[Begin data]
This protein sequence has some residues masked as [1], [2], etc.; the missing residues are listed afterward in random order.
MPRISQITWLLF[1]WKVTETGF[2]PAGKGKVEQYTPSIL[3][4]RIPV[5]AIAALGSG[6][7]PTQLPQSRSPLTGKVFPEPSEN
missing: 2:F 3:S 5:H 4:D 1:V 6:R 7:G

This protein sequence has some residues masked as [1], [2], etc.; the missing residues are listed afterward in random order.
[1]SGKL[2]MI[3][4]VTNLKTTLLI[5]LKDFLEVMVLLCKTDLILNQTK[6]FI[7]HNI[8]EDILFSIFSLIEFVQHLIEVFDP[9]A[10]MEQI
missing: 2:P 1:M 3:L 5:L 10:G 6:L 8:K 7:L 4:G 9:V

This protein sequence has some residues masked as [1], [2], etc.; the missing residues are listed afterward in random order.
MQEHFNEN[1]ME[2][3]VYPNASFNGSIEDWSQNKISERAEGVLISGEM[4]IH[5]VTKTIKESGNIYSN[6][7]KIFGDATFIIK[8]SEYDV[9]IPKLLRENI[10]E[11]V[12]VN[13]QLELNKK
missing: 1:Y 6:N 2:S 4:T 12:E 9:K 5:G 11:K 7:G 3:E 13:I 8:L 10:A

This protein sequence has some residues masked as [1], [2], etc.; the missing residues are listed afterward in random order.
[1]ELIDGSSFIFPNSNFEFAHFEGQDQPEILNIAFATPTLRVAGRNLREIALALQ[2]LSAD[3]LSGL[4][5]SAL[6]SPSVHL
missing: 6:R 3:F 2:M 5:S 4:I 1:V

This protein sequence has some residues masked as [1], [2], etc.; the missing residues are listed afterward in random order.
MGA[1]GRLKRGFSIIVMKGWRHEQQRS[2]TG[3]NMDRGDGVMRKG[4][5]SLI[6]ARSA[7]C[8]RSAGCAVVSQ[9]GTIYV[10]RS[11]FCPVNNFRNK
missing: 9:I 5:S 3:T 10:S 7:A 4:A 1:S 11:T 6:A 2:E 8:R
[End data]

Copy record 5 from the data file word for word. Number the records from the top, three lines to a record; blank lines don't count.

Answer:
This protein sequence has some residues masked as [1], [2], etc.; the missing residues are listed afterward in random order.
MGA[1]GRLKRGFSIIVMKGWRHEQQRS[2]TG[3]NMDRGDGVMRKG[4][5]SLI[6]ARSA[7]C[8]RSAGCAVVSQ[9]GTIYV[10]RS[11]FCPVNNFRNK
missing: 9:I 5:S 3:T 10:S 7:A 4:A 1:S 11:T 6:A 2:E 8:R